Bruce Benderson

Novelist, translator, and essayist Bruce Benderson is the author of a memoir, The Romanian: Story of an Obsession, winner of France's prestigious Prix de Flore in French translation, and Pacific Agony (Semiotext(e), 2009.)

  • Pacific Agony

    Pacific Agony

    Bruce Benderson

    An acidic, satiric novel in the form of a travelogue of the American northwest, complete with annotations by an outraged local.

    "I gazed out my window on the sea of dark clouds as my shaking seat jiggled the image into double vision; and I pictured the flat, geometrically divided western landscapes below, wondering why anyone still bothered to travel in this cookie-cutter country. What was the use of visiting identical reproductions of the same Wal-Mart or adding new encounters of equally streamlined mentality to the roster? As far as I was concerned, everything had been shorn from the same cloth, woven for years in the drab bungalows of suburban North America."—from Pacific Agony.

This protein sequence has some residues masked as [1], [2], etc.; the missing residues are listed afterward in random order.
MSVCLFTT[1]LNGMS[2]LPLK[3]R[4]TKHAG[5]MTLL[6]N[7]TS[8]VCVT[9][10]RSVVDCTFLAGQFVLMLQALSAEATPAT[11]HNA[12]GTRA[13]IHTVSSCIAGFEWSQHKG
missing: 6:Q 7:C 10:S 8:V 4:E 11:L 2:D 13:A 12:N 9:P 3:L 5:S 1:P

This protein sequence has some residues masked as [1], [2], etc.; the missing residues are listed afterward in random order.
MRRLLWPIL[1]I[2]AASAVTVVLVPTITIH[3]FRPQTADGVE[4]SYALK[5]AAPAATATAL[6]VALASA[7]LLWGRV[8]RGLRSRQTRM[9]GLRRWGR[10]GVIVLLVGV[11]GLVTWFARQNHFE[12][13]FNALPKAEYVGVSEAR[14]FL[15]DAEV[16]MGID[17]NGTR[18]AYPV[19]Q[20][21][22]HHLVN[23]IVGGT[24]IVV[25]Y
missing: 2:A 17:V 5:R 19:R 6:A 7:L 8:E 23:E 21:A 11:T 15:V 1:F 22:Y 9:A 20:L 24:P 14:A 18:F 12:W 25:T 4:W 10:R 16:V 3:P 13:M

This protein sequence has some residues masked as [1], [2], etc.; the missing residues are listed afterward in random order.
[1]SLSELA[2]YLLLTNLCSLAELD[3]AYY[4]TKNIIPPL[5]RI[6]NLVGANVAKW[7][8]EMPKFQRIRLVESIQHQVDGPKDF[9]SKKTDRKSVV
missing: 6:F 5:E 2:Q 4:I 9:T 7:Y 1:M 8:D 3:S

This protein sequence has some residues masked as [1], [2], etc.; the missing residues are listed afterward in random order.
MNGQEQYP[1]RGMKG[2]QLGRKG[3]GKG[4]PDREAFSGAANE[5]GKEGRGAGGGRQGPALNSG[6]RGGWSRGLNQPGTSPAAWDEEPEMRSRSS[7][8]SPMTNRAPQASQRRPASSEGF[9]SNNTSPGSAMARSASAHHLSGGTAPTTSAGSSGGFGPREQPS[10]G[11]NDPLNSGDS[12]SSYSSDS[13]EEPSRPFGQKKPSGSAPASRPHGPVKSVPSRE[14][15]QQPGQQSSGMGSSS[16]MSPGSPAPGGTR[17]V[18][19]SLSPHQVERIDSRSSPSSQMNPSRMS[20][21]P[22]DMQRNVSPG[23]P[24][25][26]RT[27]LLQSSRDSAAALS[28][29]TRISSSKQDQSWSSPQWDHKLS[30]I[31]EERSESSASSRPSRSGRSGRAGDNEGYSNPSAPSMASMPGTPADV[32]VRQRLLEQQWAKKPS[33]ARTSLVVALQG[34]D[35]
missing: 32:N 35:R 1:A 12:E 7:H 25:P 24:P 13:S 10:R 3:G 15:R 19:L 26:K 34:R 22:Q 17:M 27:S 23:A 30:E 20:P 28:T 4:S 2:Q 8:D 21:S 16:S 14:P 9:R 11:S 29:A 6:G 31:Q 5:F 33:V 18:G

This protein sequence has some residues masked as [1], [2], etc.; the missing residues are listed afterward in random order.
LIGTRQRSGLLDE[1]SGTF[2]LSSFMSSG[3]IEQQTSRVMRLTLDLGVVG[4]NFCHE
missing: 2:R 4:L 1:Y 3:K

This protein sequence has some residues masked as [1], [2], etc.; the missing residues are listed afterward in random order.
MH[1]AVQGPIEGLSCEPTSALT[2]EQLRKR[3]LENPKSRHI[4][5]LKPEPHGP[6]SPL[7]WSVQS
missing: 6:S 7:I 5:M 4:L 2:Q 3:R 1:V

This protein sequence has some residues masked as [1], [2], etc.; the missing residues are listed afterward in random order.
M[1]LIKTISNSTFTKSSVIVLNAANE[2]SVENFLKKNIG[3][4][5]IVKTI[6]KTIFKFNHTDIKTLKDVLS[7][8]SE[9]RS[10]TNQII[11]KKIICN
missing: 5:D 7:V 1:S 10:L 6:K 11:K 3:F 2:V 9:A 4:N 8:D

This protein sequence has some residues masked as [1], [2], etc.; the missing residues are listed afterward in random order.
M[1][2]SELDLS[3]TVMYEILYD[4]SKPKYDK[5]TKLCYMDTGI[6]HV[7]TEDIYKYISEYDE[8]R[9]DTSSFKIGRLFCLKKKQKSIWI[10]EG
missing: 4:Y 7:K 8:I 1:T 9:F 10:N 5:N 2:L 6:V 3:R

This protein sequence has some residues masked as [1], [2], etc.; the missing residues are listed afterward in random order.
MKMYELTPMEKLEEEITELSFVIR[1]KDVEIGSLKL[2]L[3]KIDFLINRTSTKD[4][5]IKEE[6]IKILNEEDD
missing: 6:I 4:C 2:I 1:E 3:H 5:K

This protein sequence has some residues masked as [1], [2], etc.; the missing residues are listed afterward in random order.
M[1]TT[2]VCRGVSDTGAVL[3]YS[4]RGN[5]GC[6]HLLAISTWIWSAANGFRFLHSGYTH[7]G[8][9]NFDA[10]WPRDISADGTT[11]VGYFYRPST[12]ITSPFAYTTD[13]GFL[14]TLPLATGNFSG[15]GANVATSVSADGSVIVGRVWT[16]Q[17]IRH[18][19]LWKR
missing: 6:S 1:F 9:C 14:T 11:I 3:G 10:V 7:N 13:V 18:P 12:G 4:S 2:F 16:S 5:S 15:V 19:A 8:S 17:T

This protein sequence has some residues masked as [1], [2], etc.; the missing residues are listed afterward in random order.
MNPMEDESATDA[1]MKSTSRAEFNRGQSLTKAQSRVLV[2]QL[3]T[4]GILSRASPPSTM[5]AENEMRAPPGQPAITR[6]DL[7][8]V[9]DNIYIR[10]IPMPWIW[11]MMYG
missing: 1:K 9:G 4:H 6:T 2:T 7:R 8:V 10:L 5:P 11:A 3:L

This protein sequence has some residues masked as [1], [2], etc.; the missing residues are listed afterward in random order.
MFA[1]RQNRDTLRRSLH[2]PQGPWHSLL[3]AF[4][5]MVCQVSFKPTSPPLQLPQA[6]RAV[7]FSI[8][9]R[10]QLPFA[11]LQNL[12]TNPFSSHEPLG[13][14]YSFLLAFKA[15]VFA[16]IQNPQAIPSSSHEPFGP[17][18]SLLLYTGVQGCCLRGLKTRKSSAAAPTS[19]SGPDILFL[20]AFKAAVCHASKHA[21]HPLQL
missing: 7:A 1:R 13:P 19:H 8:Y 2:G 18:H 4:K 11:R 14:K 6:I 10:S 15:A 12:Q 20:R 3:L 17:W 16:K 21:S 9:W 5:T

Depressed, cynical, and subversive, East Coaster Reginald Fortiphton has been brought to Seattle by a West Coast publishing company that wants him to write a guide to the American Northwest. His job is to travel, on their dime, from Eugene, Oregon, to Vancouver, shining an admiring light on the region—which the publishers feel has been neglected by the New York publishing monopoly. Pacific Agony is his ironic attempt to fufill his assignment. To ensure that the project goes as planned, the very respectable Narcissa Whitman Applegate—notable member of the Willamette-Columbia Historical Legion and the Daughters of the Oregon Trail Historical Committee (and named after a nineteenth century missionary who was famously killed by Oregon's Nez Percé Indians)—is asked to annotate the manuscript. Her notes at the bottom of the page become progressively more outraged as the alienated Reginald's mock travel narrative skewers the region with merciless political observations—while he spirals into a depressive mania.This acidic, satirical novel hilariously eviscerates contemporary American culture at the same time that it exposes some of the darker motivations of American middle-class liberalism.